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Three Millennia of Greek Literature
 

William Smith, A Smaller History of Ancient Greece

 

 

 

 

CHAPTER XXII

Sketch of the History of Greek Literature from the Earliest Times to the Reign of Alexander the Great

Cf. A Short History of Greek Philosophy

ELPENOR EDITIONS IN PRINT

HOMER

PLATO

ARISTOTLE

THE GREEK OLD TESTAMENT (SEPTUAGINT)

THE NEW TESTAMENT

PLOTINUS

DIONYSIUS THE AREOPAGITE

MAXIMUS CONFESSOR

SYMEON THE NEW THEOLOGIAN

CAVAFY

More...


Page 2

The mode in which these poems were preserved has occasioned great controversy in modern times. Even if they were committed to writing by the poet himself, and were handed down to posterity in this manner, it is certain that they were rarely read. We must endeavour to realise the difference between ancient Greece and our own times. During the most flourishing period of Athenian literature manuscripts were indifferently written, without division into parts, and without marks of punctuation. They were scarce and costly, could be obtained only by the wealthy, and read only by those who had had considerable literary training. Under these circumstances the Greeks could never become a reading people; and thus the great mass even of the Athenians became acquainted with the productions of the leading poets of Greece only by hearing them recited at their solemn festivals and on other public occasions. This was more strikingly the case at an earlier period. The Iliad and the Odyssey were not read by individuals in private, but were sung or recited at festivals or to assembled companies. The bard originally sung his own lays to the accompaniment of his lyre. He was succeeded by a body of professional reciters, called Rhapsodists, who rehearsed the poems of others. and who appear at early times to have had exclusive possession of the Homeric poems. But in the seventh century before the Christian era literary culture began to prevail among the Greeks; and men of education and wealth were naturally desirous of obtaining copies of the great poet of the nation. From this cause copies came to be circulated among the Greeks; but most of them contained only separate portions of the poems, or single rhapsodes, as they were called. Pisistratus, the tyrant or despot of Athens, is said to have been the first person who collected and arranged the poems in their present form, in order that they might be recited at the great Panathenaic festival at Athens.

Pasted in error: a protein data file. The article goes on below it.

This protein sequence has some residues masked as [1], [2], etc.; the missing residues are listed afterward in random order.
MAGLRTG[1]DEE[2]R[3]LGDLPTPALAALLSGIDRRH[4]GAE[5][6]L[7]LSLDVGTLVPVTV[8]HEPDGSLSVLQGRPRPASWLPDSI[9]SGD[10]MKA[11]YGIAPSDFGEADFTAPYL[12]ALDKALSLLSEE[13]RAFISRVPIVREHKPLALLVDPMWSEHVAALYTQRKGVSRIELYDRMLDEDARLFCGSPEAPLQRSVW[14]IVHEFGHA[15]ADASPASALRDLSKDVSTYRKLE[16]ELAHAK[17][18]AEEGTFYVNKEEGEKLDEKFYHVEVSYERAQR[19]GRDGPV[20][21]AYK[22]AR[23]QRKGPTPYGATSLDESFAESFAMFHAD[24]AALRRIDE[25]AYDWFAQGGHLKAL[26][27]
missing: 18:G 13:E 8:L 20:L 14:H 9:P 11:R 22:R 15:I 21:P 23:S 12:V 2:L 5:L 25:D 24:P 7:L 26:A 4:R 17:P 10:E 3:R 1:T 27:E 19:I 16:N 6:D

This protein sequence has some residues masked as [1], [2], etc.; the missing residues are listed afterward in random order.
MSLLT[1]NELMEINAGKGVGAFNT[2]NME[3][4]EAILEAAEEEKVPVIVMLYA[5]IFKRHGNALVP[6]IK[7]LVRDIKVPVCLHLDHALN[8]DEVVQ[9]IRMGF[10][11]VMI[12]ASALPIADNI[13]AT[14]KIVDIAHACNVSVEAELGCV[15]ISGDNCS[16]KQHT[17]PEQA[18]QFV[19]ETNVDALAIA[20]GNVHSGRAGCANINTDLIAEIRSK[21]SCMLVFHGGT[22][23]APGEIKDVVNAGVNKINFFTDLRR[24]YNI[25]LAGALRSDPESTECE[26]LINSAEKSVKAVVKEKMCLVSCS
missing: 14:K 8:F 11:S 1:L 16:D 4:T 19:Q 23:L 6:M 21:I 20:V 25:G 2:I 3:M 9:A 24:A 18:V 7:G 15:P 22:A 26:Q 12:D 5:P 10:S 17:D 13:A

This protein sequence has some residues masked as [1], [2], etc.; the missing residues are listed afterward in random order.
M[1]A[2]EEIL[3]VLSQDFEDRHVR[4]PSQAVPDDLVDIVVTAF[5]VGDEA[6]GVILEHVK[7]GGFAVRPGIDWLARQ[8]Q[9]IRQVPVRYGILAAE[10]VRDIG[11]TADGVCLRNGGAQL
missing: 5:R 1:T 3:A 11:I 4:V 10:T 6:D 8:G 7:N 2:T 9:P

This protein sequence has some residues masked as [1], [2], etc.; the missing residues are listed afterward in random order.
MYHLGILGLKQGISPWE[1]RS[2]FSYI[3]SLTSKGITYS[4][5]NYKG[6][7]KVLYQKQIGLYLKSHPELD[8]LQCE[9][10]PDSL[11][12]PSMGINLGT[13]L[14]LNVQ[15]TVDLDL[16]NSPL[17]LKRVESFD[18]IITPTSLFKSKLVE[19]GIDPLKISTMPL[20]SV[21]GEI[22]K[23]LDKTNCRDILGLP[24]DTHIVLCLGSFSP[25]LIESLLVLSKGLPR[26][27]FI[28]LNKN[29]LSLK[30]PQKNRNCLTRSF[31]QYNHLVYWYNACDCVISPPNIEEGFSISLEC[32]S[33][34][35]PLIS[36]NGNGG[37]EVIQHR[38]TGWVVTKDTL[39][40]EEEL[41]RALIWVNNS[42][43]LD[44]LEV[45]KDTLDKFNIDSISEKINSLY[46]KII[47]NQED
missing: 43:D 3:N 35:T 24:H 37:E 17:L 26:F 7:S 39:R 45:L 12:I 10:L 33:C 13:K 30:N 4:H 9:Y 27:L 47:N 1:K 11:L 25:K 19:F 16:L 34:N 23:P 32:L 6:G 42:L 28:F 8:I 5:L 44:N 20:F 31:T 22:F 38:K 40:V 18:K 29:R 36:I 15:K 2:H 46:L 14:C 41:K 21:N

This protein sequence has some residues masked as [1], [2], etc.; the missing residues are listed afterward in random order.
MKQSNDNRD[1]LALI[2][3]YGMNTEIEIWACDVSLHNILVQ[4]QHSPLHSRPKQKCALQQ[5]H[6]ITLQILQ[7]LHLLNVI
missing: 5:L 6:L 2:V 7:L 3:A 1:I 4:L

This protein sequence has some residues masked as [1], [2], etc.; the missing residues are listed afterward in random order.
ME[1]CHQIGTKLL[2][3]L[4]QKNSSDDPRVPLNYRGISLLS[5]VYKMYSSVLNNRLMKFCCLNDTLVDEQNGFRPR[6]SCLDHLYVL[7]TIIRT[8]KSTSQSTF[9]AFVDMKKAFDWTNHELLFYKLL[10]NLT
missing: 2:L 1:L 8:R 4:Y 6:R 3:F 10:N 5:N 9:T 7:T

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Three Millennia of Greek Literature


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